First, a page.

The Evaporating Cloud (EC) Notation

Estimated reading time: 4 minutes.

Why use Evaporating Clouds?

EC resolves a conflict by stating both sides of the problem and reviewing the underlying assumptions that create the conflict. Please note that the one requirement is that both sides share the same goal. If needed, refer to the goals behind the current plan.

ECs allow a precise Problem description. ECs define a problem as a 'Common Objective', two separate 'Needs' and two different 'Wants' that conflict.

The Evaporating Cloud's basic structure

Use ECs whenever you have a problem.

ECs are methodically used in TOC thinking processes when defining a Future Reality Tree (FTRs). First, FTRs are created by injecting solutions from Current Reality Trees (CRT). Then, those solutions are formulated through ECs.

Example EC

Goldratt developed TOC based on production inefficiencies. One of his most often used examples is batch sizes and the perceived conflict between cost-saving large batch sizes and throughput-improving small batch sizes. The resulting EC with some false assumptions is shown below.

Goldratt's EC example

These assumptions are easier to find when the diagram is verbalised by stating each connection even aloud by constructing “In order to... we must ...". So, the assumptions here violate the phrase “In order to reduce setup cost per unit, we must run large batches." Notice the wording "we must". It invites critics.

EC Notation Description

The diagram below describes the Notation.

The EC Notation Model

The Node Types in detail:

Node TypeDescriptionIs Starting Type / Successor
Common ObjectiveThe shared Objective, valid for both branches of the ECNo / -
NeedThe perceived NeedNo / Common Objective
WantThe perceived WantNo / Need, And 
ConflictThe perceived Conflict, expressed as mutually exclusive wantsNo / Want, And
AndCombining two elements that are necessary in combination.No / All besides Assumptions and Solution
AssumptionExpose the underlying assumptions for the ECYes / Conflict, Want, Need
SolutionIn order to mark the final solutionNo / Need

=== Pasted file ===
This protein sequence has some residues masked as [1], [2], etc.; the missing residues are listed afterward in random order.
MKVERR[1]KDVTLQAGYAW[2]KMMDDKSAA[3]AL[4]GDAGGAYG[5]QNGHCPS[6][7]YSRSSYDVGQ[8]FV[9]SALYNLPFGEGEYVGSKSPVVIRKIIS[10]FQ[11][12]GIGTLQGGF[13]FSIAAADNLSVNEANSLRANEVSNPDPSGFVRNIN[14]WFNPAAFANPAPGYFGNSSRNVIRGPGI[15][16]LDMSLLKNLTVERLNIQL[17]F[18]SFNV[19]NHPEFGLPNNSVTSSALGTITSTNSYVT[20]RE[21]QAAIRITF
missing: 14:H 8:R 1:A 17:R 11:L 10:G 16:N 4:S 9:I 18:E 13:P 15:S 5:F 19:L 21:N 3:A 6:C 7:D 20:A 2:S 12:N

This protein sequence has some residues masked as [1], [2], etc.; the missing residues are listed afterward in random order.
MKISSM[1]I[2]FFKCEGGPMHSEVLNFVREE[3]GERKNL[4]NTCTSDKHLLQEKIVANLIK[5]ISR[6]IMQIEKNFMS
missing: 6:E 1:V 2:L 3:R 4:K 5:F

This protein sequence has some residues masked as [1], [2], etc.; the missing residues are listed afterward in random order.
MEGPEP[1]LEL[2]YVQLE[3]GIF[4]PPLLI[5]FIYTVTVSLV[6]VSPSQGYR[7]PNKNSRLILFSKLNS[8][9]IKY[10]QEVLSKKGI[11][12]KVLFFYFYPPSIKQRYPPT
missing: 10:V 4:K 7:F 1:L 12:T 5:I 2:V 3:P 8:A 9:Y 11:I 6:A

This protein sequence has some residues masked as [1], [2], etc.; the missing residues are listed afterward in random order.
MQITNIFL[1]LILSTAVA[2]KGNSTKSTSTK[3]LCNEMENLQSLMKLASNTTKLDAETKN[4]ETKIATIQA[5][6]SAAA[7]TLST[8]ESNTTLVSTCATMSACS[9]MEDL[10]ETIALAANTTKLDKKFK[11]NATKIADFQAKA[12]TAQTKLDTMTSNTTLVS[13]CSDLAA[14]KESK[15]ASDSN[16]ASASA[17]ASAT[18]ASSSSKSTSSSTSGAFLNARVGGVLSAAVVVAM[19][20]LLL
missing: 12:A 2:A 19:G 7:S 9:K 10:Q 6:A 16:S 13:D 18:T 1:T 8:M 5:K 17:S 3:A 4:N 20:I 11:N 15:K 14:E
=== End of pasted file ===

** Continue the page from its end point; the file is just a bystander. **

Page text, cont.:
The Evaporating Cloud uses Necessary Condition, which can be expressed by statements like “To achieve ... we must provide ...".

Background on Evaporating Clouds

Evaporating is the most controversial and most powerful of the thinking processes. You should listen to the audio recording of Eli Goldratt in Beyond the Goal. He explains his thinking and the background. My understanding of the EC goes along these lines:

  • As long as two people/groups have the same goal, there cannot be a situation where an unresolvable conflict occurs. If you do not share the same purpose, a dispute will typically not be resolved. However, in most cases, it will be possible to find a shared goal if you look at the goals beyond the goal. So, instead of "Marketing needs a budget of XUSD", you go to the next level and agree that you want the best for the Marketing department (the budget was only a way to achieve this goal), or even what is the best for the company as a whole.
  • A conflict in this sense is a situation where two people/groups think their course of action or ideas are incompatible. So group A might think we should do "step 27" in the governance process "Vienna”, and group B believes not.
  • Whenever a conflict is identified, don't compromise because in a compromise, both sides lose, and (see above) it's optional. It would be like having two scales, with varying measures for the same item, and you start compromising (4kg or 2kg? Let's say it weighs 3kg). Goldratt suggests instead looking at what scale is misfunction or if both work and whether the concept of weight is right in this situation. Do whatever is needed but resolve the conflict. The item has only one weight and won't be found by compromises.
  • Goldratt's theory is that conflicts occur due to implicit assumptions. If you can identify the underlying assumptions, will you be able to find the flaws in one or both opposing approaches?

From my perspective, I see ECs following [Einstein's (supposed?) approach to fixing a problem in one hour spending the most time (first 55 minutes) on defining the problem and then using the rest on solving the issue. This might be extreme time distribution, and the quote most likely doesn’t even come from Einstein, but I believe the idea is correct. Define the problem first and do it well; any solution will be much easier. And that is ultimately what one does with ECs. A well-constructed EC is a precise problem description. Try it for yourself.

Find more information on ECs here.